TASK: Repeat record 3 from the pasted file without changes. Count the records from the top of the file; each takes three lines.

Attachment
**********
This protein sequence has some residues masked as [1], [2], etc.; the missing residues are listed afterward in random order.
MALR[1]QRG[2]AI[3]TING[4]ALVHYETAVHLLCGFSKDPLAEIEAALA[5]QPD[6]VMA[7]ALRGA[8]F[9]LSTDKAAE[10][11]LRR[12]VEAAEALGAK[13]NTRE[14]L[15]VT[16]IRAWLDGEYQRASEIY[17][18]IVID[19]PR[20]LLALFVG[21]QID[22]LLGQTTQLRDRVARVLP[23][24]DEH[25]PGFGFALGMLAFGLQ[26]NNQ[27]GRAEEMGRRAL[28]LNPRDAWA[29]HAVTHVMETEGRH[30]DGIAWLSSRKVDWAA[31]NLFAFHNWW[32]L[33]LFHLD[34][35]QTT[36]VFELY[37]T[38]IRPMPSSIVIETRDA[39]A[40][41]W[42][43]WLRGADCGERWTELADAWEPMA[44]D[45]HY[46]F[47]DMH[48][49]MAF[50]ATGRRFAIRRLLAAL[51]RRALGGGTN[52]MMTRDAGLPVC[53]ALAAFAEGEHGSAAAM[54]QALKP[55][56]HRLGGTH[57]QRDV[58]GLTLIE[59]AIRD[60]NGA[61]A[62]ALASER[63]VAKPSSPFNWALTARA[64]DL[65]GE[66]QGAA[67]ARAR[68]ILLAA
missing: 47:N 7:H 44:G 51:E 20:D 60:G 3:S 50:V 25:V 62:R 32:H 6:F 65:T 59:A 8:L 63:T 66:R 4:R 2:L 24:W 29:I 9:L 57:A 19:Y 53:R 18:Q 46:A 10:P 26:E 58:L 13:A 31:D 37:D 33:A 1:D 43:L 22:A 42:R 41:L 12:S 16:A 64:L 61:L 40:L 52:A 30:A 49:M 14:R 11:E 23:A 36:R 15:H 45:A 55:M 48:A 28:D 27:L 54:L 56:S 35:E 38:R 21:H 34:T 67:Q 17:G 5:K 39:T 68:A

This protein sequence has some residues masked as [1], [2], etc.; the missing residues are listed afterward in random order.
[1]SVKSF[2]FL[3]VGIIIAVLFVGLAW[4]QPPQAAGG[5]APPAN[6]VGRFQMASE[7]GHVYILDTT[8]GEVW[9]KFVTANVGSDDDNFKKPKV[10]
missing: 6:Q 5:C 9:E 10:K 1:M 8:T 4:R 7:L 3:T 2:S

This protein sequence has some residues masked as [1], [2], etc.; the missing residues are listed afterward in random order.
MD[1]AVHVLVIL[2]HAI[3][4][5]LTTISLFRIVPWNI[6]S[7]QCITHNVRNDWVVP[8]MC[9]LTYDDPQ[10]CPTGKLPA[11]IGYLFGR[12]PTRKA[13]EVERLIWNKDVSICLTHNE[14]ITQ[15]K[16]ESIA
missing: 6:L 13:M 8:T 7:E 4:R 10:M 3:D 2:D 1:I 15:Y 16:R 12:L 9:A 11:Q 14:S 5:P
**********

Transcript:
This protein sequence has some residues masked as [1], [2], etc.; the missing residues are listed afterward in random order.
MD[1]AVHVLVIL[2]HAI[3][4][5]LTTISLFRIVPWNI[6]S[7]QCITHNVRNDWVVP[8]MC[9]LTYDDPQ[10]CPTGKLPA[11]IGYLFGR[12]PTRKA[13]EVERLIWNKDVSICLTHNE[14]ITQ[15]K[16]ESIA
missing: 6:L 13:M 8:T 7:E 4:R 10:M 3:D 2:D 1:I 15:Y 16:R 12:L 9:A 11:Q 14:S 5:P